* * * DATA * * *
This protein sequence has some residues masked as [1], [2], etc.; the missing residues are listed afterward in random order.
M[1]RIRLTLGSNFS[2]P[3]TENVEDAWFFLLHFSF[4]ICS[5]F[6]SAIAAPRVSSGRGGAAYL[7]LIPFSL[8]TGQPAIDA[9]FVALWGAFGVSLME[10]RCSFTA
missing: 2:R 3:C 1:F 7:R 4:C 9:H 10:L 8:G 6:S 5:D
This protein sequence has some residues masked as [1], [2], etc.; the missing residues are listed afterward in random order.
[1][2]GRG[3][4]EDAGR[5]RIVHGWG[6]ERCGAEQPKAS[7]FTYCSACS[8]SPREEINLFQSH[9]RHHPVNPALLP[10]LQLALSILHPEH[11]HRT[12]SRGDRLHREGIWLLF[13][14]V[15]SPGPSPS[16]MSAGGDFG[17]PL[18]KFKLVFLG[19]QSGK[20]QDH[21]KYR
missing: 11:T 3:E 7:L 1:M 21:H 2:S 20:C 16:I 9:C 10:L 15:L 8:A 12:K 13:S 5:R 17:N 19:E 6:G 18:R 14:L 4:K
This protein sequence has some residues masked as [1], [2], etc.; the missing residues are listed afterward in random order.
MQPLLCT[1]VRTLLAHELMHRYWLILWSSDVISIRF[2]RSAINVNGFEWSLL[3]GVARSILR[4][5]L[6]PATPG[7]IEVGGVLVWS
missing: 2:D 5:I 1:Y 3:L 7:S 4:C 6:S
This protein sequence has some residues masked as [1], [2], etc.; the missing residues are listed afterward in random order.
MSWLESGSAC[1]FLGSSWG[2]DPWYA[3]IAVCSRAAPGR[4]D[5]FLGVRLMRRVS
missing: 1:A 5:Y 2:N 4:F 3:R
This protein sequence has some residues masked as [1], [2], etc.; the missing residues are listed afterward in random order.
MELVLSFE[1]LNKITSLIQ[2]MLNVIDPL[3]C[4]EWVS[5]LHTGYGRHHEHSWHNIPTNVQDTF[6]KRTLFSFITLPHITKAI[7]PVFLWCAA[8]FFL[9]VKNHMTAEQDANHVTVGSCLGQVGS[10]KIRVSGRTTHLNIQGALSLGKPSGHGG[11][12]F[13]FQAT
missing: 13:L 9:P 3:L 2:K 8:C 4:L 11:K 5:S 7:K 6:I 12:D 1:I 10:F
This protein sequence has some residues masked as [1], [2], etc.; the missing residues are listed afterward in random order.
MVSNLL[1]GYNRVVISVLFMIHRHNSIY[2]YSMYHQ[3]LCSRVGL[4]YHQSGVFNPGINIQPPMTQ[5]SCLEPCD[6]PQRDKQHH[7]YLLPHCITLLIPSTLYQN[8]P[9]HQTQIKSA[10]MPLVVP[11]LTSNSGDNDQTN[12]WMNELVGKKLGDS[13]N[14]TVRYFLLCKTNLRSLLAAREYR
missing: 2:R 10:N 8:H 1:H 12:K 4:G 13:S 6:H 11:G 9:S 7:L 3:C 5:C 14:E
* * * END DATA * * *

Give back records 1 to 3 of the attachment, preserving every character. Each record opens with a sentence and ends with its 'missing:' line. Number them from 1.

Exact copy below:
This protein sequence has some residues masked as [1], [2], etc.; the missing residues are listed afterward in random order.
M[1]RIRLTLGSNFS[2]P[3]TENVEDAWFFLLHFSF[4]ICS[5]F[6]SAIAAPRVSSGRGGAAYL[7]LIPFSL[8]TGQPAIDA[9]FVALWGAFGVSLME[10]RCSFTA
missing: 2:R 3:C 1:F 7:R 4:C 9:H 10:L 8:G 6:S 5:D
This protein sequence has some residues masked as [1], [2], etc.; the missing residues are listed afterward in random order.
[1][2]GRG[3][4]EDAGR[5]RIVHGWG[6]ERCGAEQPKAS[7]FTYCSACS[8]SPREEINLFQSH[9]RHHPVNPALLP[10]LQLALSILHPEH[11]HRT[12]SRGDRLHREGIWLLF[13][14]V[15]SPGPSPS[16]MSAGGDFG[17]PL[18]KFKLVFLG[19]QSGK[20]QDH[21]KYR
missing: 11:T 3:E 7:L 1:M 21:H 2:S 20:C 16:I 9:C 10:L 15:L 8:A 12:K 13:S 5:R 17:N 19:E 6:G 18:R 14:L 4:K
This protein sequence has some residues masked as [1], [2], etc.; the missing residues are listed afterward in random order.
MQPLLCT[1]VRTLLAHELMHRYWLILWSSDVISIRF[2]RSAINVNGFEWSLL[3]GVARSILR[4][5]L[6]PATPG[7]IEVGGVLVWS
missing: 2:D 5:I 1:Y 3:L 7:S 4:C 6:S